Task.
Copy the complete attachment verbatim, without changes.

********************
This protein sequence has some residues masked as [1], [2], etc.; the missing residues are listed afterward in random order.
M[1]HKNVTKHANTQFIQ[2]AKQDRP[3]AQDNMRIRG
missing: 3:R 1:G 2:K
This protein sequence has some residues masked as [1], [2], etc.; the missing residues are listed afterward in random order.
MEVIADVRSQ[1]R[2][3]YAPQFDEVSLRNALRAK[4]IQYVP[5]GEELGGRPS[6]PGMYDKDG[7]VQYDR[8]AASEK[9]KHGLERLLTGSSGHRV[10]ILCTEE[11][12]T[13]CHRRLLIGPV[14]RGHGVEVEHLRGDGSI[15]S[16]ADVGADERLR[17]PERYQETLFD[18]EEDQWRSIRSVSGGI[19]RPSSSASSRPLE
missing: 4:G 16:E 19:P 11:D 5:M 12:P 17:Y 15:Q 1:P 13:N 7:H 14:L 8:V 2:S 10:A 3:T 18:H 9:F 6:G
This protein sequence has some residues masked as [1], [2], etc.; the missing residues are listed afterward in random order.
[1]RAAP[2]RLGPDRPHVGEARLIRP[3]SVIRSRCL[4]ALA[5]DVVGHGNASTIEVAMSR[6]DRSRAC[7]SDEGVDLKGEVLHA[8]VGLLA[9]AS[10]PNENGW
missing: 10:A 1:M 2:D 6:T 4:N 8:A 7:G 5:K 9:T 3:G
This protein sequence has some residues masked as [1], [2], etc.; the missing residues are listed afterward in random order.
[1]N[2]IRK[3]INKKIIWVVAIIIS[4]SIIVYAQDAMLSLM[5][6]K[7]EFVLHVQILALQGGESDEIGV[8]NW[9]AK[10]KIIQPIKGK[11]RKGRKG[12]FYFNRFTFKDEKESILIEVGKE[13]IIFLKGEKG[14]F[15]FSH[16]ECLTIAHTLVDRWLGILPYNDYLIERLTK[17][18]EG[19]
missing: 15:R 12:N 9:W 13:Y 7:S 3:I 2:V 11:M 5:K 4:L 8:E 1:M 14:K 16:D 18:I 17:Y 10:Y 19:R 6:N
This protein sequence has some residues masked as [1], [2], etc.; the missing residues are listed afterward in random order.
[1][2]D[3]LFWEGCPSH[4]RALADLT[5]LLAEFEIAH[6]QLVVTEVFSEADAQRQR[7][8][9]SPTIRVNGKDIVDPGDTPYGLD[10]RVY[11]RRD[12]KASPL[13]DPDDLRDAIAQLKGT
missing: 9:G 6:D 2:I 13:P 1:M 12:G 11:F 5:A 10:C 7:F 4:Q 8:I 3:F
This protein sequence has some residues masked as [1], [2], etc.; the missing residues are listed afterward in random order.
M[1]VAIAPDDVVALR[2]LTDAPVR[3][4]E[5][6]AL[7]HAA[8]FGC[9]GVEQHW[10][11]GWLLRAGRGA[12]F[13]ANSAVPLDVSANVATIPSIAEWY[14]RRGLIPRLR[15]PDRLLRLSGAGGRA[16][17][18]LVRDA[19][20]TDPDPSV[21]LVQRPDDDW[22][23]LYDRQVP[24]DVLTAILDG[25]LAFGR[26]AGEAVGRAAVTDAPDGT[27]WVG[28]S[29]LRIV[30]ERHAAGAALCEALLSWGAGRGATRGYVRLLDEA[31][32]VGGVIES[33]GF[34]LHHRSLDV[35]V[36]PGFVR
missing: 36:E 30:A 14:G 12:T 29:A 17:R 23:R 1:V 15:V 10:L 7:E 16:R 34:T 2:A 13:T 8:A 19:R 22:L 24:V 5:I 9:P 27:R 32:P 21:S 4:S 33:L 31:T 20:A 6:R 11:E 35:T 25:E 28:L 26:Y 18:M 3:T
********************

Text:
This protein sequence has some residues masked as [1], [2], etc.; the missing residues are listed afterward in random order.
M[1]HKNVTKHANTQFIQ[2]AKQDRP[3]AQDNMRIRG
missing: 3:R 1:G 2:K
This protein sequence has some residues masked as [1], [2], etc.; the missing residues are listed afterward in random order.
MEVIADVRSQ[1]R[2][3]YAPQFDEVSLRNALRAK[4]IQYVP[5]GEELGGRPS[6]PGMYDKDG[7]VQYDR[8]AASEK[9]KHGLERLLTGSSGHRV[10]ILCTEE[11][12]T[13]CHRRLLIGPV[14]RGHGVEVEHLRGDGSI[15]S[16]ADVGADERLR[17]PERYQETLFD[18]EEDQWRSIRSVSGGI[19]RPSSSASSRPLE
missing: 4:G 16:E 19:P 11:D 5:M 12:P 17:Y 15:Q 1:P 13:N 7:H 14:L 8:V 2:S 10:A 3:T 18:H 9:F 6:G
This protein sequence has some residues masked as [1], [2], etc.; the missing residues are listed afterward in random order.
[1]RAAP[2]RLGPDRPHVGEARLIRP[3]SVIRSRCL[4]ALA[5]DVVGHGNASTIEVAMSR[6]DRSRAC[7]SDEGVDLKGEVLHA[8]VGLLA[9]AS[10]PNENGW
missing: 10:A 1:M 2:D 6:T 4:N 8:A 7:G 5:K 9:T 3:G
This protein sequence has some residues masked as [1], [2], etc.; the missing residues are listed afterward in random order.
[1]N[2]IRK[3]INKKIIWVVAIIIS[4]SIIVYAQDAMLSLM[5][6]K[7]EFVLHVQILALQGGESDEIGV[8]NW[9]AK[10]KIIQPIKGK[11]RKGRKG[12]FYFNRFTFKDEKESILIEVGKE[13]IIFLKGEKG[14]F[15]FSH[16]ECLTIAHTLVDRWLGILPYNDYLIERLTK[17][18]EG[19]
missing: 15:R 12:N 9:W 13:Y 7:S 3:I 2:V 11:M 5:K 4:L 8:E 1:M 14:K 16:D 18:I 17:Y 10:Y 19:R 6:N
This protein sequence has some residues masked as [1], [2], etc.; the missing residues are listed afterward in random order.
[1][2]D[3]LFWEGCPSH[4]RALADLT[5]LLAEFEIAH[6]QLVVTEVFSEADAQRQR[7][8][9]SPTIRVNGKDIVDPGDTPYGLD[10]RVY[11]RRD[12]KASPL[13]DPDDLRDAIAQLKGT
missing: 9:G 6:D 2:I 13:P 1:M 12:G 11:F 5:A 10:C 7:F 4:Q 8:I 3:F
This protein sequence has some residues masked as [1], [2], etc.; the missing residues are listed afterward in random order.
M[1]VAIAPDDVVALR[2]LTDAPVR[3][4]E[5][6]AL[7]HAA[8]FGC[9]GVEQHW[10][11]GWLLRAGRGA[12]F[13]ANSAVPLDVSANVATIPSIAEWY[14]RRGLIPRLR[15]PDRLLRLSGAGGRA[16][17][18]LVRDA[19][20]TDPDPSV[21]LVQRPDDDW[22][23]LYDRQVP[24]DVLTAILDG[25]LAFGR[26]AGEAVGRAAVTDAPDGT[27]WVG[28]S[29]LRIV[30]ERHAAGAALCEALLSWGAGRGATRGYVRLLDEA[31][32]VGGVIES[33]GF[34]LHHRSLDV[35]V[36]PGFVR
missing: 36:E 30:A 14:G 12:T 29:A 17:R 23:R 1:V 15:V 10:L 7:E 16:R 34:T 2:A 13:T 8:A 19:R 22:L 24:V 5:I 9:P 27:R 32:P 21:S 4:S 33:L 31:T 20:A 6:R 11:E 35:T 25:E 28:L 26:Y 18:M 3:T